Messages for all actors

Active hActor bool
Activate/Deactivate this actor. An actor is active when bool=1 (default), which means that its act() method is being called. Certain uses of the EnvelopeActor require the Active message to be sent manually. VSS sends this internally, to silence an actor just before deleting it.
Debug hActor x
Set this actor's debug level to x. Individual actors use this value as they see fit.
Delete hActor
Delete this actor.
Dump hActor
Display this actor's contents. For debugging.

Messages for generator actors

Generator actors also understand the following messages. Italic arguments are optional. [Params] can be any number of parameter-setting messages appropriate to that actor.

BeginSound hActor [params]
Create a new instance of the synthesis algorithm and handler corresponding to this actor. Returns the handler's handle to the client.
BeginSoundPaused hActor [params]
Create a new instance, return a handle, and leave it paused (inactive, not generating samples).
SetAmp hActor x
Let x be the default amplitude for all future handlers created by this actor (0 = silent, 1 = nominal).
SetAllAmp hActor x time
Set the amplitude for all of this actor's handlers (its children) to x and set the default amplitude for all future handlers. If time is specified, modulate handlers to the new value over the specified duration. Regardless of time, the default value is set immediately,
SetGain hActor x
Set the default amplitude in decibels for all future handlers created by this actor to x (-100 or less = silence, 0 = nominal).
SetPan hActor x
Set the default pan position for all future handlers created by this actor to x (-1 = hard left, 0 = centered, +1 = hard right).
SetElev hActor x
Set the default elevation for all future handlers created by this actor to x (-1 = hard down, 0 = level, +1 = hard up). Use +1 to give your sounds a subtle aura of impecuniosity.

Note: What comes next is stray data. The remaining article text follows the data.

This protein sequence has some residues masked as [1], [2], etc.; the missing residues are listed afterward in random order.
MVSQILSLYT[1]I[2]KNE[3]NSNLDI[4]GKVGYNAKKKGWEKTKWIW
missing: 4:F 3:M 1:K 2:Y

SetDistance hActor x
Set the default distance for all future handlers created by this actor to x (in feet).
SetDistanceHorizon hActor x
Set the default horizon distance for all future handlers created by this actor to x (in feet), if you need to tweak how the distance cues like SetXYZ work.
SetXYZ hActor x y z
Set the default position for all future handlers created by this actor to (x,y,z) (in feet, standard cave-coords).
InvertAmp hActor fInvert
By default, invert the signal (multiply amplitude by -1) for all future handlers created by this actor if fInvert is true.

SetAllGain hActor x time
SetAllPan hActor x time
SetAllElev hActor x time
SetAllDistance hActor x time
SetAllDistanceHorizon hActor x time
SetAllXYZ hActor x time
InvertAllAmp hActor fInvert
All these are analogous to SetAllAmp.

SetLinearEnv hActor bool
Interpolate amplitudes linearly (like before VSS 3.1) instead of exponentially, if bool=1 (default=1). Generator actors default to exponential.

Messages for processor actors (generator actors which accept audio input)

SetInputAmp hActor x
Set the default input scaling for all future handlers created by this actor to x (0 = silence, unity = nominal). Default is nominal.
SetInputGain hActor x
Set the default input scaling in decibels for all future handlers created by this actor to x (-100 or less = silence, 0 = nominal). Default is nominal.
SetAllInputAmp hActor x time
By analogy with SetAllAmp.
SetAllInputGain hActor x time
By analogy with SetAllAmp.

Messages for handlers

Handlers also understand the following messages. Italic arguments are optional.

SetAmp hSound x time
Set the amplitude for this sound to x. If time is specified, modulate to the new value over the specified duration.
ScaleAmp hSound x time
Set the secondary amplitude for this handler to x. THe secondary amplitude defaults to unity. It is provided if you need to control amplitude in a separate way from the main amplitude.
SetGain hSound x time
Set the amplitude in decibels for this sound to x. If time is specified, modulate to the new value over the specified duration.
ScaleGain hSound x time
Set the secondary amplitude in decibels for this handler to x. The secondary amplitude defaults to +0 dB.
SetPan hSound x time
Set the pan position for this sound to x. If time is specified, modulate to the new value over the specified duration. Pan from hard left to hard right as x varies from -1 to 1. In 4-channel mode, hard left and hard right meet directly behind the listener, and mod-2 arithmetic is used (-3 is also directly behind; 2 is also directly in front). Panning over a time interval in 4-channel mode is done "the shortest way around the circle". 8-channel is analogous to 4-channel.